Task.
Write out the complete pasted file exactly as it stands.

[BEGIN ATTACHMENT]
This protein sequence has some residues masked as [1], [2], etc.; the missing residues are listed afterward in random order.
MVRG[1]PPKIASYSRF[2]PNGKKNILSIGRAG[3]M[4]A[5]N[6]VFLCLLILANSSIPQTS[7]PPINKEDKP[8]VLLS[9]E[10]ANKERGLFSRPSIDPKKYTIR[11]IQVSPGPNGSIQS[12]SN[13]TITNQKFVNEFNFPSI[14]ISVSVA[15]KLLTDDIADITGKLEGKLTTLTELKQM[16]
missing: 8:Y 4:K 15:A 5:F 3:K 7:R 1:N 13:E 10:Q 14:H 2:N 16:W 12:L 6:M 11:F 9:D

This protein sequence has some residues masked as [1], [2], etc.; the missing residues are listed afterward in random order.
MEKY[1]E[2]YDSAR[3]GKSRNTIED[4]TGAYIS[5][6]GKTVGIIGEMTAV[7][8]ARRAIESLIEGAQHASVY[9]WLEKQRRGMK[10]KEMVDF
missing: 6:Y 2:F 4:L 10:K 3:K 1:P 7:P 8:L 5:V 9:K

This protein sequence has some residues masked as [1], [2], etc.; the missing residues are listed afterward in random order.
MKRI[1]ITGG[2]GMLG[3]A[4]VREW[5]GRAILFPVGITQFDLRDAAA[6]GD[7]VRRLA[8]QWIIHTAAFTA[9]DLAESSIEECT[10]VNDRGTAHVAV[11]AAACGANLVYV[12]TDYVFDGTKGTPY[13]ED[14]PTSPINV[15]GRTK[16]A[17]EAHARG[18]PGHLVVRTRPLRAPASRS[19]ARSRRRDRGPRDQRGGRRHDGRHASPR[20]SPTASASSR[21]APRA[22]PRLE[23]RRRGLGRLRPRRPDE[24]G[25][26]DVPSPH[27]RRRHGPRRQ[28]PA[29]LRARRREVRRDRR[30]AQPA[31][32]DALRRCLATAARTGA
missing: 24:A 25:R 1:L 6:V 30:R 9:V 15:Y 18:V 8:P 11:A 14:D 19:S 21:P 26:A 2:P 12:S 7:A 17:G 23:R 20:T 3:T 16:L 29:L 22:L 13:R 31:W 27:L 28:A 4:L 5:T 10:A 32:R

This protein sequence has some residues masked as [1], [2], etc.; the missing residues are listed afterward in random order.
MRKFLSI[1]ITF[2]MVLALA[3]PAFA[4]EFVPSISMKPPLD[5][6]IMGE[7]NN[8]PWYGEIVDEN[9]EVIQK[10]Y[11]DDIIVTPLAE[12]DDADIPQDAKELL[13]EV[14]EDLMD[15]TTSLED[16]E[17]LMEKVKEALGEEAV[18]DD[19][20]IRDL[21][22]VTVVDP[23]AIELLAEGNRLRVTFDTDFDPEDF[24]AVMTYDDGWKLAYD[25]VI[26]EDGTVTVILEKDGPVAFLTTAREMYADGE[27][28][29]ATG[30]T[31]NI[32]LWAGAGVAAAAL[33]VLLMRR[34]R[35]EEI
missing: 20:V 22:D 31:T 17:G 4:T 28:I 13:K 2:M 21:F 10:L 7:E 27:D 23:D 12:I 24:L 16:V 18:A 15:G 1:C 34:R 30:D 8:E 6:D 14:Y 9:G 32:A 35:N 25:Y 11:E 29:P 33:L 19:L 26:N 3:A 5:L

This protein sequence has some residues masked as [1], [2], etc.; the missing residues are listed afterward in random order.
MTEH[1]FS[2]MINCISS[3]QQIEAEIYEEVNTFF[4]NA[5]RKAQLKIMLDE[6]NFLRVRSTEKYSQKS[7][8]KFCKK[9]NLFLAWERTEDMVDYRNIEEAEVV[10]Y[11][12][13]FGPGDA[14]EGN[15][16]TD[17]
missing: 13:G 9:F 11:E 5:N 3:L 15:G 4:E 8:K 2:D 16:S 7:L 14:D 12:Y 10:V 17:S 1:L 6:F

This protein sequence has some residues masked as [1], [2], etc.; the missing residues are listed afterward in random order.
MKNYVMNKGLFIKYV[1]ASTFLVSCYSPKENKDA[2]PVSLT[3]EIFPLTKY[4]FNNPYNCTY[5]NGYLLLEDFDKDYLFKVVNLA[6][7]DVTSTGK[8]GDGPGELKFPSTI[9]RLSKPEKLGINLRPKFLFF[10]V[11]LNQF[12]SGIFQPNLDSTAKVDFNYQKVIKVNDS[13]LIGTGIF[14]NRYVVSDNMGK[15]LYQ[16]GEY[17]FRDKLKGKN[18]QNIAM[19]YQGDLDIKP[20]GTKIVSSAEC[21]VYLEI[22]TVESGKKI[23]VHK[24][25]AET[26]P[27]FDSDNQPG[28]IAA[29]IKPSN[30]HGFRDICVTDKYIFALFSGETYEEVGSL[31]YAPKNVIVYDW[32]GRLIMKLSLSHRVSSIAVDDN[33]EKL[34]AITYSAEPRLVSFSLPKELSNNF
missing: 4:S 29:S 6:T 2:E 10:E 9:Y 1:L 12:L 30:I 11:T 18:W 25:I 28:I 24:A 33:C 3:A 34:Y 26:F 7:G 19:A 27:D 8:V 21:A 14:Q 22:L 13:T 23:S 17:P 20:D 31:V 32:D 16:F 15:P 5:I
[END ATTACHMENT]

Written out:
This protein sequence has some residues masked as [1], [2], etc.; the missing residues are listed afterward in random order.
MVRG[1]PPKIASYSRF[2]PNGKKNILSIGRAG[3]M[4]A[5]N[6]VFLCLLILANSSIPQTS[7]PPINKEDKP[8]VLLS[9]E[10]ANKERGLFSRPSIDPKKYTIR[11]IQVSPGPNGSIQS[12]SN[13]TITNQKFVNEFNFPSI[14]ISVSVA[15]KLLTDDIADITGKLEGKLTTLTELKQM[16]
missing: 8:Y 4:K 15:A 5:F 3:K 7:R 1:N 13:E 10:Q 14:H 2:N 16:W 12:L 6:M 11:F 9:D

This protein sequence has some residues masked as [1], [2], etc.; the missing residues are listed afterward in random order.
MEKY[1]E[2]YDSAR[3]GKSRNTIED[4]TGAYIS[5][6]GKTVGIIGEMTAV[7][8]ARRAIESLIEGAQHASVY[9]WLEKQRRGMK[10]KEMVDF
missing: 6:Y 2:F 4:L 10:K 3:K 1:P 7:P 8:L 5:V 9:K

This protein sequence has some residues masked as [1], [2], etc.; the missing residues are listed afterward in random order.
MKRI[1]ITGG[2]GMLG[3]A[4]VREW[5]GRAILFPVGITQFDLRDAAA[6]GD[7]VRRLA[8]QWIIHTAAFTA[9]DLAESSIEECT[10]VNDRGTAHVAV[11]AAACGANLVYV[12]TDYVFDGTKGTPY[13]ED[14]PTSPINV[15]GRTK[16]A[17]EAHARG[18]PGHLVVRTRPLRAPASRS[19]ARSRRRDRGPRDQRGGRRHDGRHASPR[20]SPTASASSR[21]APRA[22]PRLE[23]RRRGLGRLRPRRPDE[24]G[25][26]DVPSPH[27]RRRHGPRRQ[28]PA[29]LRARRREVRRDRR[30]AQPA[31][32]DALRRCLATAARTGA
missing: 24:A 25:R 1:L 6:V 30:R 9:V 15:Y 18:V 8:P 11:A 14:D 19:S 21:P 26:A 2:P 12:S 7:A 17:G 23:R 20:T 3:T 16:L 29:L 22:L 13:R 31:W 27:L 28:A 4:L 5:T 10:A 32:R

This protein sequence has some residues masked as [1], [2], etc.; the missing residues are listed afterward in random order.
MRKFLSI[1]ITF[2]MVLALA[3]PAFA[4]EFVPSISMKPPLD[5][6]IMGE[7]NN[8]PWYGEIVDEN[9]EVIQK[10]Y[11]DDIIVTPLAE[12]DDADIPQDAKELL[13]EV[14]EDLMD[15]TTSLED[16]E[17]LMEKVKEALGEEAV[18]DD[19][20]IRDL[21][22]VTVVDP[23]AIELLAEGNRLRVTFDTDFDPEDF[24]AVMTYDDGWKLAYD[25]VI[26]EDGTVTVILEKDGPVAFLTTAREMYADGE[27][28][29]ATG[30]T[31]NI[32]LWAGAGVAAAAL[33]VLLMRR[34]R[35]EEI
missing: 20:V 22:D 31:T 17:G 4:T 28:I 13:K 2:M 21:F 10:L 7:E 27:D 23:D 12:I 24:L 16:V 18:A 15:G 1:C 34:R 30:D 8:E 6:D 14:Y 9:G 32:A 35:N 25:Y 11:E 29:P 33:L 19:L 26:N 3:A 5:L

This protein sequence has some residues masked as [1], [2], etc.; the missing residues are listed afterward in random order.
MTEH[1]FS[2]MINCISS[3]QQIEAEIYEEVNTFF[4]NA[5]RKAQLKIMLDE[6]NFLRVRSTEKYSQKS[7][8]KFCKK[9]NLFLAWERTEDMVDYRNIEEAEVV[10]Y[11][12][13]FGPGDA[14]EGN[15][16]TD[17]
missing: 13:G 9:F 11:E 5:N 3:L 15:G 4:E 8:K 2:D 16:S 7:L 14:D 12:Y 10:V 17:S 1:L 6:F

This protein sequence has some residues masked as [1], [2], etc.; the missing residues are listed afterward in random order.
MKNYVMNKGLFIKYV[1]ASTFLVSCYSPKENKDA[2]PVSLT[3]EIFPLTKY[4]FNNPYNCTY[5]NGYLLLEDFDKDYLFKVVNLA[6][7]DVTSTGK[8]GDGPGELKFPSTI[9]RLSKPEKLGINLRPKFLFF[10]V[11]LNQF[12]SGIFQPNLDSTAKVDFNYQKVIKVNDS[13]LIGTGIF[14]NRYVVSDNMGK[15]LYQ[16]GEY[17]FRDKLKGKN[18]QNIAM[19]YQGDLDIKP[20]GTKIVSSAEC[21]VYLEI[22]TVESGKKI[23]VHK[24][25]AET[26]P[27]FDSDNQPG[28]IAA[29]IKPSN[30]HGFRDICVTDKYIFALFSGETYEEVGSL[31]YAPKNVIVYDW[32]GRLIMKLSLSHRVSSIAVDDN[33]EKL[34]AITYSAEPRLVSFSLPKELSNNF
missing: 4:S 29:S 6:T 2:E 10:E 9:Y 1:L 12:L 30:I 11:T 18:W 25:I 28:I 24:A 33:C 3:A 34:Y 26:F 7:G 19:A 27:D 8:V 21:A 14:Q 22:L 13:T 23:S 17:P 20:D 31:V 32:D 16:F 15:P 5:I